Nurse practitioner and physician assistant interest in
Robert J. Roose, (M.D., M.P.H.)
, Hillary V. Kunins, (M.D., M.P.H., M.S.)
Nancy L. Sohler, (Ph.D., M.P.H.)
, Rashiah T. Elam, (M.D.)
, Chinazo O. Cunningham, (M.D.)
Montefiore Medical Center/Albert Einstein College of Medicine, Bronx, NY, USA
City University of New York Medical School, New York, NY, USA
Received 21 March 2007; received in revised form 4 May 2007; accepted 22 May 2007
Office-based buprenorphine places health care providers in a unique position to combine HIV and drug treatment in the primary care
setting. However, federal legislation restricts nurse practitioners (NPs) and physician assistants (PAs) from prescribing buprenorphine, which
may limit its potential for uptake and inhibit the role of these nonphysician providers in delivering drug addiction treatment to patients with
HIV. This study aimed to examine the level of interest in prescribing buprenorphine among nonphysician providers. We anonymously
surveyed providers attending HIV educational conferences in six large U.S. cities about their interest in prescribing buprenorphine. Overall,
48.6% (n = 92) of nonphysician providers were interested in prescribing buprenorphine. Compared to infectious disease specialists,
nonphysician providers (adjusted odds ratio [AOR] = 2.89, 95% confidence interval [CI] = 1.22–6.83) and generalist physicians (AOR =
2.04, 95% CI = 1.09–3.84) were significantly more likely to be interested in prescribing buprenorphine. NPs and PAs are interested in
prescribing buprenorphine. To improve uptake of buprenorphine in HIV settings, the implications of permitting nonphysician providers to
prescribe buprenorphine should be further explored. D 2008 Elsevier Inc. All rights reserved.
Keywords: Buprenorphine; Opioid dependence; Substance abuse; HIV; Nurse practitioners
In the United States, different types of providers deliver
HIV care. In addition to infectious disease specialists,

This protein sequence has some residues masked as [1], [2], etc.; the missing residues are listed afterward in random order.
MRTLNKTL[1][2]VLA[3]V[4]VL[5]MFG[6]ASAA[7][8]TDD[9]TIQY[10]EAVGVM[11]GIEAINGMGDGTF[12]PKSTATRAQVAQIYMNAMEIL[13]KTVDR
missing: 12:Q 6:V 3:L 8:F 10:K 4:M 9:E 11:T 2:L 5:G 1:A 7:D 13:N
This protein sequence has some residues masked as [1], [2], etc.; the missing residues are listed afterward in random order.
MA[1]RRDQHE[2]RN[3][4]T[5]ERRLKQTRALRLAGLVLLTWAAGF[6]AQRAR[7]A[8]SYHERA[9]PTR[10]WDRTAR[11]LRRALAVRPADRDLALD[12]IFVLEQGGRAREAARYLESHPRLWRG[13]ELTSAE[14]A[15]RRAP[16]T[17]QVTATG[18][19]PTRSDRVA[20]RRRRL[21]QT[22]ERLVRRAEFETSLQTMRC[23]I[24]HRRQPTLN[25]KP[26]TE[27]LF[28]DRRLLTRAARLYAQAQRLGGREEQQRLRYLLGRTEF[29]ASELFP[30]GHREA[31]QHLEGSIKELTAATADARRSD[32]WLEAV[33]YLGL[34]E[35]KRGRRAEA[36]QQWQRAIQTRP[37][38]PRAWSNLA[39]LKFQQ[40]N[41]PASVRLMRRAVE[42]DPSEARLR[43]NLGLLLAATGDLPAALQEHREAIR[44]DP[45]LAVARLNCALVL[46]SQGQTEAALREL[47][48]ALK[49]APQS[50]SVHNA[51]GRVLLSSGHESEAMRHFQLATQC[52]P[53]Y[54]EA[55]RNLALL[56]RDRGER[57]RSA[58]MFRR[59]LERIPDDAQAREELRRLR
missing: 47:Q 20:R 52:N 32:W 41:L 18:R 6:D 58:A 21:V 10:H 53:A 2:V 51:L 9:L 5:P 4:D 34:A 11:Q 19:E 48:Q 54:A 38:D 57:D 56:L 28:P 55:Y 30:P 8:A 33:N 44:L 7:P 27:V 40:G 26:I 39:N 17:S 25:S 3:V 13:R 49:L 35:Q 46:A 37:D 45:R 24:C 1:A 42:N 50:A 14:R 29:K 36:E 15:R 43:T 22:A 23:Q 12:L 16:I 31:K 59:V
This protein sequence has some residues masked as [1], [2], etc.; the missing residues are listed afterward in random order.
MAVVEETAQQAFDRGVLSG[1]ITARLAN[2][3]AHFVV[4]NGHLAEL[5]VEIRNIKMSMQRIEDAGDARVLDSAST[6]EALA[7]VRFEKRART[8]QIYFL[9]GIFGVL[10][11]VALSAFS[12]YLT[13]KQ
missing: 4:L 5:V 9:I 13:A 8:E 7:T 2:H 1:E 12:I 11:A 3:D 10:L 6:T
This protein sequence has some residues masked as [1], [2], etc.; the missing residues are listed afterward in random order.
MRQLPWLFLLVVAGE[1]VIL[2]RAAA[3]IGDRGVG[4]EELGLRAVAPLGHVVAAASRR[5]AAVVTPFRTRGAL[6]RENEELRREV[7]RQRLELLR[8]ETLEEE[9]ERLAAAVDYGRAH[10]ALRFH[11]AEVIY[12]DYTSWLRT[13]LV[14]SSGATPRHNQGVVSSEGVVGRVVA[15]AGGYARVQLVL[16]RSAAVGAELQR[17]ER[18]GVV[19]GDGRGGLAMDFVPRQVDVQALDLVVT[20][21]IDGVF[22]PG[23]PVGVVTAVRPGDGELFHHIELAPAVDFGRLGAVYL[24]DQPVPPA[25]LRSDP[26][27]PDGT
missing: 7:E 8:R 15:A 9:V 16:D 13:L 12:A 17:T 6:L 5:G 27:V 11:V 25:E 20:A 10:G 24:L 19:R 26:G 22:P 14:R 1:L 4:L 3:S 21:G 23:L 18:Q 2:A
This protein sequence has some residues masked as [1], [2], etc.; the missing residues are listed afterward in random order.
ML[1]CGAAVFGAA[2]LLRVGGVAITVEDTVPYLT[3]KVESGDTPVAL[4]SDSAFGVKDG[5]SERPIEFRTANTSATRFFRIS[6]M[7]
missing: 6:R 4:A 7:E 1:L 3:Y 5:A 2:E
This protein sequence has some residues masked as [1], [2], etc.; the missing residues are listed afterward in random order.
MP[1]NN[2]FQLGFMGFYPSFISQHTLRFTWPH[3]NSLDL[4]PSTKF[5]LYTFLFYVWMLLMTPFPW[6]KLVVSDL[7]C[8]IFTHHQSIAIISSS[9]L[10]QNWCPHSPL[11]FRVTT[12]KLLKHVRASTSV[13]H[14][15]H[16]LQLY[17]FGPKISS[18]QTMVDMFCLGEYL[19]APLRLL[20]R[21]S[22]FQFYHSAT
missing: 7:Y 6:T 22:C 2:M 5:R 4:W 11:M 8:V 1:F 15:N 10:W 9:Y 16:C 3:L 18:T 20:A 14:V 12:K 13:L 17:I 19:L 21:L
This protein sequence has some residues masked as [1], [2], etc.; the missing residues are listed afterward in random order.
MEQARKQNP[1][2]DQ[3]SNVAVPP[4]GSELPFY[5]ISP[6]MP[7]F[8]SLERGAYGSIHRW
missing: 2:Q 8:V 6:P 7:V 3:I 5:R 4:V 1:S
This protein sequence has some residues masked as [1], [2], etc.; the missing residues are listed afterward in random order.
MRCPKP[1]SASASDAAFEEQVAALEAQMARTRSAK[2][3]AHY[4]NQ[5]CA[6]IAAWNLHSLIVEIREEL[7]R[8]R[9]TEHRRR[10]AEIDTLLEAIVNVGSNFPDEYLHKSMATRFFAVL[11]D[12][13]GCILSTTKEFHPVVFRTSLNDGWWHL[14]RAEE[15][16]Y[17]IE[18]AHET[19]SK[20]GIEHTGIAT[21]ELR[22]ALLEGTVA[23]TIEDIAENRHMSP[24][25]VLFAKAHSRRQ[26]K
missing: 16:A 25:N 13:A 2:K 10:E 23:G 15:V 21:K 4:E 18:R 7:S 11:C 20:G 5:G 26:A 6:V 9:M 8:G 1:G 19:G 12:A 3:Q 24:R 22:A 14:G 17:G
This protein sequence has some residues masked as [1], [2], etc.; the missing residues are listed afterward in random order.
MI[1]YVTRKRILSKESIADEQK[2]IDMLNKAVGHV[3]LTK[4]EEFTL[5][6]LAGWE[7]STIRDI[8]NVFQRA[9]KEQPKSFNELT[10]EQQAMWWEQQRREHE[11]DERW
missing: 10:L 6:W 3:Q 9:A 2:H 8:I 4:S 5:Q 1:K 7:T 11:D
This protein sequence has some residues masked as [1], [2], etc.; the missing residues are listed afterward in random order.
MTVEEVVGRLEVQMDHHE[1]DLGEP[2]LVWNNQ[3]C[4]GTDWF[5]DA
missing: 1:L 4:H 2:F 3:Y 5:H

general internists and family physicians often care for
people with HIV. Nurse practitioners (NPs) and physician
assistants (PAs) also deliver HIV care as part of a
multidisciplinary team or as independent providers. As a
substantial proportion of HIV-infected individuals are drug
users (Bing et al., 2001; Centers for Disease Control and
Prevention, 2003, 2005), the recent approval of buprenor-
phine for the office-based treatment of opioid dependence
places providers in a unique position to combine HIV and
drug treatment in the primary care setting (Altice et al.,
2006; Sullivan & Fiellin, 2005). There is evidence to
suggest that the integration of HIV and drug treatment can
improve outcomes for both conditions (Sullivan, Metzger,
Fudala, & Fiellin, 2005).
However, although NPs and PAs have been shown to
provide high-quality HIV care (Wilson et al., 2005) and can
prescribe other controlled substances in most states (United
States Department of Justice, 2006), federal legislation
restricts them from becoming certified to prescribe bupre-
norphine. There is concern that this restriction is limiting
potential buprenorphine uptake and inhibiting the role of
NPs and PAs in delivering drug addiction treatment to
patients with HIV.
The role of these nonphysician providers in the United
States has increased dramatically in the last decade.
Between 1994 and 2004, the annual number of outpatient
visits treated by a nonphysician provider increased by 39%,
0740-5472/08/$ – see front matter D 2008 Elsevier Inc. All rights reserved.
4 Corresponding author. Montefiore Medical Center, Department of
Family and Social Medicine, 3544 Jerome Ave., 2nd Floor, Bronx, NY
10467, USA. Tel.: +1 917 605 2995.
E-mail address: email@example.com (R.J. Roose).
Journal of Substance Abuse Treatment 34 (2008) 456 – 459